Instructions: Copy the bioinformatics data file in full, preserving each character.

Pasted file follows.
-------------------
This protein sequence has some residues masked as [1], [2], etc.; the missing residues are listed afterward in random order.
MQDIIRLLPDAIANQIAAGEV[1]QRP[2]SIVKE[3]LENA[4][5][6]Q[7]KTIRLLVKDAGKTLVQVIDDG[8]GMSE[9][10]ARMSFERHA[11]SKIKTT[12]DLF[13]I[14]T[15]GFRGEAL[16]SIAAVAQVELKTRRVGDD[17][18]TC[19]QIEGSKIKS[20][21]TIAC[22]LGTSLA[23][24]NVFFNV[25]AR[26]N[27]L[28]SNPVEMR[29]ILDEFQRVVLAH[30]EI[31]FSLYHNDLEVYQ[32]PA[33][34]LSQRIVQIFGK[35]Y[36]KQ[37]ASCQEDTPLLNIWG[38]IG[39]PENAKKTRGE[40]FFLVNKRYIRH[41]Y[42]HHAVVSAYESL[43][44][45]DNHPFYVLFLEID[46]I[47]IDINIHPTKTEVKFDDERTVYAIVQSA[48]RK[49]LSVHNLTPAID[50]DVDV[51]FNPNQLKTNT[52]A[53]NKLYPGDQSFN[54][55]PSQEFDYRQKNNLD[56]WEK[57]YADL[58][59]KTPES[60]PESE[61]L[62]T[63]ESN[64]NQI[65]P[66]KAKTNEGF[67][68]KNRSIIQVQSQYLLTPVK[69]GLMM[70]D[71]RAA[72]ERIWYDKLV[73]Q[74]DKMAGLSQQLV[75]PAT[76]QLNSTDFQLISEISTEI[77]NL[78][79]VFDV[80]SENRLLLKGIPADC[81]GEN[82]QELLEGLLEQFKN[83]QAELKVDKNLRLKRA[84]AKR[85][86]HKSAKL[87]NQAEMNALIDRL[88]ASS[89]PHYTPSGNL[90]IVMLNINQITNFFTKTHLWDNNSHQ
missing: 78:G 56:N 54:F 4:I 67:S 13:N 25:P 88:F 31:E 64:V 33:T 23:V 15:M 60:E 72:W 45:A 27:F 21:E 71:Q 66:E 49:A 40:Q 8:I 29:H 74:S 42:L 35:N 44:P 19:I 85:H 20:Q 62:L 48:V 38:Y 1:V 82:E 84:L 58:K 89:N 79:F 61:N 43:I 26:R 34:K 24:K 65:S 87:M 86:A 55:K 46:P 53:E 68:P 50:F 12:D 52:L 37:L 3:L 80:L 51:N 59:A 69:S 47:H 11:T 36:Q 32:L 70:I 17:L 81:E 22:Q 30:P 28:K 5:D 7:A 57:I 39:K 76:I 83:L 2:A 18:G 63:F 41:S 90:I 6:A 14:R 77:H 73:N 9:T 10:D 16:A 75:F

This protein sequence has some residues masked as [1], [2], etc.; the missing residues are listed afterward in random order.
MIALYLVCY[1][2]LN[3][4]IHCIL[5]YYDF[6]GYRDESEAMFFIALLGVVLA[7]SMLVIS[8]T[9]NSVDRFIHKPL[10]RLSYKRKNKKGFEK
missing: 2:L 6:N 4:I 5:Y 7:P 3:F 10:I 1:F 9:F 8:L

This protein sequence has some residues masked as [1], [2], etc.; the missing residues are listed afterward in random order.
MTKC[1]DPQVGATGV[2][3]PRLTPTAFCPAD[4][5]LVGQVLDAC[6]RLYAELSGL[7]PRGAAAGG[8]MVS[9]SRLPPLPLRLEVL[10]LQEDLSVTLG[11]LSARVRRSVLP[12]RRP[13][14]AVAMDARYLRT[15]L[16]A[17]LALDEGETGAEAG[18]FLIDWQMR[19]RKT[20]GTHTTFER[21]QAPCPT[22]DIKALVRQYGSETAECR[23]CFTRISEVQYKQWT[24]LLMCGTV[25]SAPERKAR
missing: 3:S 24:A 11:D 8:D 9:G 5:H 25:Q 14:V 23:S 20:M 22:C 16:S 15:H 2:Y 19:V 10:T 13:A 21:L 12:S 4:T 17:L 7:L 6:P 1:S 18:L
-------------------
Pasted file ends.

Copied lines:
This protein sequence has some residues masked as [1], [2], etc.; the missing residues are listed afterward in random order.
MQDIIRLLPDAIANQIAAGEV[1]QRP[2]SIVKE[3]LENA[4][5][6]Q[7]KTIRLLVKDAGKTLVQVIDDG[8]GMSE[9][10]ARMSFERHA[11]SKIKTT[12]DLF[13]I[14]T[15]GFRGEAL[16]SIAAVAQVELKTRRVGDD[17][18]TC[19]QIEGSKIKS[20][21]TIAC[22]LGTSLA[23][24]NVFFNV[25]AR[26]N[27]L[28]SNPVEMR[29]ILDEFQRVVLAH[30]EI[31]FSLYHNDLEVYQ[32]PA[33][34]LSQRIVQIFGK[35]Y[36]KQ[37]ASCQEDTPLLNIWG[38]IG[39]PENAKKTRGE[40]FFLVNKRYIRH[41]Y[42]HHAVVSAYESL[43][44][45]DNHPFYVLFLEID[46]I[47]IDINIHPTKTEVKFDDERTVYAIVQSA[48]RK[49]LSVHNLTPAID[50]DVDV[51]FNPNQLKTNT[52]A[53]NKLYPGDQSFN[54][55]PSQEFDYRQKNNLD[56]WEK[57]YADL[58][59]KTPES[60]PESE[61]L[62]T[63]ESN[64]NQI[65]P[66]KAKTNEGF[67][68]KNRSIIQVQSQYLLTPVK[69]GLMM[70]D[71]RAA[72]ERIWYDKLV[73]Q[74]DKMAGLSQQLV[75]PAT[76]QLNSTDFQLISEISTEI[77]NL[78][79]VFDV[80]SENRLLLKGIPADC[81]GEN[82]QELLEGLLEQFKN[83]QAELKVDKNLRLKRA[84]AKR[85][86]HKSAKL[87]NQAEMNALIDRL[88]ASS[89]PHYTPSGNL[90]IVMLNINQITNFFTKTHLWDNNSHQ
missing: 78:G 56:N 54:F 4:I 67:S 13:N 25:P 88:F 31:E 64:V 33:T 23:V 15:M 60:E 72:W 45:A 27:F 21:E 71:Q 66:E 49:A 40:Q 8:I 29:H 74:S 42:L 35:N 44:P 19:I 85:H 20:Q 62:L 48:V 38:Y 1:V 82:E 84:L 58:K 89:N 79:F 61:N 43:I 26:R 34:K 24:K 65:S 87:M 86:A 55:K 46:P 53:E 68:P 50:F 12:D 52:L 37:L 3:L 80:L 51:N 59:A 69:S 47:H 11:T 36:Q 32:L 70:I 17:L 81:E 22:Q 30:P 28:K 5:D 7:A 57:I 39:K 76:I 83:L 2:A 18:G 63:F 41:S 90:I 6:A 14:R 77:H 73:N 9:T 10:D 16:A 75:F

This protein sequence has some residues masked as [1], [2], etc.; the missing residues are listed afterward in random order.
MIALYLVCY[1][2]LN[3][4]IHCIL[5]YYDF[6]GYRDESEAMFFIALLGVVLA[7]SMLVIS[8]T[9]NSVDRFIHKPL[10]RLSYKRKNKKGFEK
missing: 2:L 6:N 4:I 5:Y 7:P 3:F 10:I 1:F 9:F 8:L

This protein sequence has some residues masked as [1], [2], etc.; the missing residues are listed afterward in random order.
MTKC[1]DPQVGATGV[2][3]PRLTPTAFCPAD[4][5]LVGQVLDAC[6]RLYAELSGL[7]PRGAAAGG[8]MVS[9]SRLPPLPLRLEVL[10]LQEDLSVTLG[11]LSARVRRSVLP[12]RRP[13][14]AVAMDARYLRT[15]L[16]A[17]LALDEGETGAEAG[18]FLIDWQMR[19]RKT[20]GTHTTFER[21]QAPCPT[22]DIKALVRQYGSETAECR[23]CFTRISEVQYKQWT[24]LLMCGTV[25]SAPERKAR
missing: 3:S 24:A 11:D 8:D 9:G 5:H 25:Q 14:V 23:S 20:M 22:C 16:S 15:H 2:Y 19:V 10:T 13:A 21:L 12:S 4:T 17:L 7:L 6:P 1:S 18:L